“Make a joyful noise to the Lord, all the lands! 2 Serve the Lord with gladness! Come into his presence with singing! 3 Know that the Lord is God! It is he that made us, and we are his; we are his people, and the sheep of his pasture. 4 Enter his gates with thanksgiving, and his courts with praise! Give thanks to him, bless his name! 5 For the Lord is good; his steadfast love endures for ever, and his faithfulness to all generations.”
The benefits of gratitude are well-documented. This Newsweek article highlights that grateful people are healthier and sleep better. They are also more hopeful, more empathetic, more resilient, more helpful and have greater self-esteem. Just 15 minutes a day spent giving thanks can change your life.
Besides these benefits, gratitude will make you a better leader. Here’s how.
Gratitude reminds you that it’s not about you
Whether you work for a church, nonprofit or mission-based organization, it’s not about you. If you’re focused on what you can get out of it, you’ve missed the point. On the other hand, if your personal mission is aligned with your organization’s purpose, then you realize that the work you do is about something much greater than yourself.
When you’re grateful, you’re more likely to think about the good things that are happening because of the work you do. It’s not all because of you, but you are part of something that is making a difference in the world.
The mission of The United Methodist Church, of which I’m a part, is to make disciples of Jesus Christ for the transformation of the world. This outward focus is all about loving God and loving neighbor, especially those most in need. As I have grown in my Christian walk, I find that I feel most blessed when I see something good happening in someone else’s life. When I have had a part in that, I’m filled with gratitude. It’s not about us, but about the God we serve and the people we serve.
Gratitude reminds you that you can’t do it alone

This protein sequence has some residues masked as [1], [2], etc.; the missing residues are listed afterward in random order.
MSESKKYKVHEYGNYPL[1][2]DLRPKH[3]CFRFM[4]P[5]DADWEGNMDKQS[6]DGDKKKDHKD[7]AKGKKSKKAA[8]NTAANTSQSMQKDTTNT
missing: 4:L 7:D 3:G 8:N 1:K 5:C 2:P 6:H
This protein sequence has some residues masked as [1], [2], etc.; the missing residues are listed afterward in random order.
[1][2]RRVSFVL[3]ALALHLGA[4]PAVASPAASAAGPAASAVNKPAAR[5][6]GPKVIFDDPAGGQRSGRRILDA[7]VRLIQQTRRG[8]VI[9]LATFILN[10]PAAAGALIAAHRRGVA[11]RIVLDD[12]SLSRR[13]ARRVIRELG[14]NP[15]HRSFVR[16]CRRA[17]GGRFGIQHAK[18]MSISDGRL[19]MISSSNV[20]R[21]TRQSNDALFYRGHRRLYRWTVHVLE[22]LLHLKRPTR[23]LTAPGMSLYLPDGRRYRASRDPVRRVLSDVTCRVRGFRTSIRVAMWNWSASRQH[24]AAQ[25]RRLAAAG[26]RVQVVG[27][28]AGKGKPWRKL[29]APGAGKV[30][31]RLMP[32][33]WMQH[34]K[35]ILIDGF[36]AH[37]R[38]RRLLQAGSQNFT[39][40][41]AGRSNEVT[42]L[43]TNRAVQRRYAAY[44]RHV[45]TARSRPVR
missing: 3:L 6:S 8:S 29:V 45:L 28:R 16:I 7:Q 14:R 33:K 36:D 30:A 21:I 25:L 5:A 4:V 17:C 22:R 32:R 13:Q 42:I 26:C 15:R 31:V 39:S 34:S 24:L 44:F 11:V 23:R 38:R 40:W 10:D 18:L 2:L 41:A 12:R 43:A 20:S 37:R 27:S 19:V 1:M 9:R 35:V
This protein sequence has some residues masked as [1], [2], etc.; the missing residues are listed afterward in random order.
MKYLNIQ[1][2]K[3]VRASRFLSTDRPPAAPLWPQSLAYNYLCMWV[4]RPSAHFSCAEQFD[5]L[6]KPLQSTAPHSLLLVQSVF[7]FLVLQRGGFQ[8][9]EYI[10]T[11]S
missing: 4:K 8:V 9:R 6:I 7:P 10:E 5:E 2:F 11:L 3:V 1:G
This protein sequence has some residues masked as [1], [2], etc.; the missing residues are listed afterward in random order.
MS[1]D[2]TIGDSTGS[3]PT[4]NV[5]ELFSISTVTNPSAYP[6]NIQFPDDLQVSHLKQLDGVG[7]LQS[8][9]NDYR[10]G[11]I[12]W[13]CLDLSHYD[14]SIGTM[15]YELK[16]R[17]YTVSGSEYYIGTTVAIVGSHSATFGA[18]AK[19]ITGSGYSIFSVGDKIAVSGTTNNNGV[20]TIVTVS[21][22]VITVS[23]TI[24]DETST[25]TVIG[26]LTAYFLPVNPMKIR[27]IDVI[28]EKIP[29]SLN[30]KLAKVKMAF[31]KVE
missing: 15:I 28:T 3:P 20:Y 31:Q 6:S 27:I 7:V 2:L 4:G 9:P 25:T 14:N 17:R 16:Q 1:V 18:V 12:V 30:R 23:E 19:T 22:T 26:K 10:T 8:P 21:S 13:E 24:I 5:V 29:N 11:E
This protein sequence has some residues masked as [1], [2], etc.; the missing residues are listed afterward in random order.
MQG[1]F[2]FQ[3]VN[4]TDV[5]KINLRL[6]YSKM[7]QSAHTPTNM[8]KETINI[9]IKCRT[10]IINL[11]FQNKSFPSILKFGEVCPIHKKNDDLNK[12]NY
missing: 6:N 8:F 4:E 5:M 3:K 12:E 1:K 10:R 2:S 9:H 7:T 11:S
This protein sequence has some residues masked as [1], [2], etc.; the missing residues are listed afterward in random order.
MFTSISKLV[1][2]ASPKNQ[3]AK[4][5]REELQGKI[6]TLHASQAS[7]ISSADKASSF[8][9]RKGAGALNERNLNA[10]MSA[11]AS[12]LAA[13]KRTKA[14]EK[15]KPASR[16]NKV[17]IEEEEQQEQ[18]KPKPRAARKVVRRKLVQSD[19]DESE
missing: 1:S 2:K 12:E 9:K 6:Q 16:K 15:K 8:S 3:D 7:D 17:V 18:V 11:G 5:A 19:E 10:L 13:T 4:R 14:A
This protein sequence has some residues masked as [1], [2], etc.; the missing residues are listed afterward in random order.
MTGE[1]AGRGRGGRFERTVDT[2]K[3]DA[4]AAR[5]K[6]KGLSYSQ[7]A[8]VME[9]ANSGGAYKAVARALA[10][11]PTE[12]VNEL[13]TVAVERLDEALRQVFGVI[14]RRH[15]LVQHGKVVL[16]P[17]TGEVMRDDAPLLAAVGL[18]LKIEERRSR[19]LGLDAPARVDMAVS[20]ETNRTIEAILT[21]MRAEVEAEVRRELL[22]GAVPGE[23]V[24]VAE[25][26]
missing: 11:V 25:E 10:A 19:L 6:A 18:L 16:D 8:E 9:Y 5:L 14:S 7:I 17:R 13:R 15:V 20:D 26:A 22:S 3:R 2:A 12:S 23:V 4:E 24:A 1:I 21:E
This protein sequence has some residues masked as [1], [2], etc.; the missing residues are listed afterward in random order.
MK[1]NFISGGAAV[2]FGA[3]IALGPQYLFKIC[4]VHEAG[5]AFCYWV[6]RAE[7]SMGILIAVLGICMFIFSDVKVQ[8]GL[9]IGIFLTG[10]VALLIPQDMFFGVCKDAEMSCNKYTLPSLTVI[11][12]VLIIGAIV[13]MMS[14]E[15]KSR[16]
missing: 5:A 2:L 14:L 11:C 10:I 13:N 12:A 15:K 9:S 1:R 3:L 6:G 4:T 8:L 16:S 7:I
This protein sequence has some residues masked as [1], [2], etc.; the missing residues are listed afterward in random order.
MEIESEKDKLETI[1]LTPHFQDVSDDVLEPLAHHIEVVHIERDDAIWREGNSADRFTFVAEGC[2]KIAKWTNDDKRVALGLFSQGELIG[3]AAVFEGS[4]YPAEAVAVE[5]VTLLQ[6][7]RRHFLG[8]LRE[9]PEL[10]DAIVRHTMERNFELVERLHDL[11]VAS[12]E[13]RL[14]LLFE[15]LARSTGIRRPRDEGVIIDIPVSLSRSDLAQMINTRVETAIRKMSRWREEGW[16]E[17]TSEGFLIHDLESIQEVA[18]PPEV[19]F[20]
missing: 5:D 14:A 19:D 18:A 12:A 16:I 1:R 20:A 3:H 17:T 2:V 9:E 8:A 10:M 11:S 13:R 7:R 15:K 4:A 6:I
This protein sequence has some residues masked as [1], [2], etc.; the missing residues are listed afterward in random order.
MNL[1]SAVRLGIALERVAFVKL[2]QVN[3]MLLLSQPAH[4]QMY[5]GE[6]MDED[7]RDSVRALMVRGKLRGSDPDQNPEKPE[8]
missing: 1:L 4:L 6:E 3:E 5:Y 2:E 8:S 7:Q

None of us can do it alone. You work together with others to achieve greater things than you can do on your own. Whether a family, church or organization of any size, relationships matter. Giving thanks for those relationships will make you a better friend, spouse, sibling, child, co-worker and leader.
My daily prayer time includes a litany of prayers for immediate and extended family, the sick, the grieving, the Pecometh staff, our Bishop and cabinet, colleagues in ministry, my pastor and the staff of a ministry in which I volunteer. I pray for each of these persons by name.
When you pray for other people you think more kindly of them. It’s also a good time to express your gratitude for them. Instead of thinking about what they haven’t done for you, think of how knowing them, living with them, working with them makes your life better.
Gratitude helps you keep your priorities in order
When you are grateful you are less self-centered and are better able to discern what matters most. Gratitude can give you the resolve to focus on those things, even as you feel pressure from all aspects of your life.
This can mean spending time with a friend or family member even when work demands are relentless. It can mean helping a person in need even when you don’t feel like it. It can mean helping a colleague or staff member meet their goals even when you haven’t met yours. It sometimes means taking time for yourself so you can better serve others.
Why does all this matter?
Because people will follow a leader who is clearly aligned with their mission and who appreciates the work they do. They will work for a leader who is not about himself or herself, but who knows that their effort is as important as the leader’s. Gratitude helps you do that.
Questions for reflection:
What improvement in someone else’s life makes you grateful?
Whose effort has really made a difference in your life?
What really matters in your life? How are you grateful for this?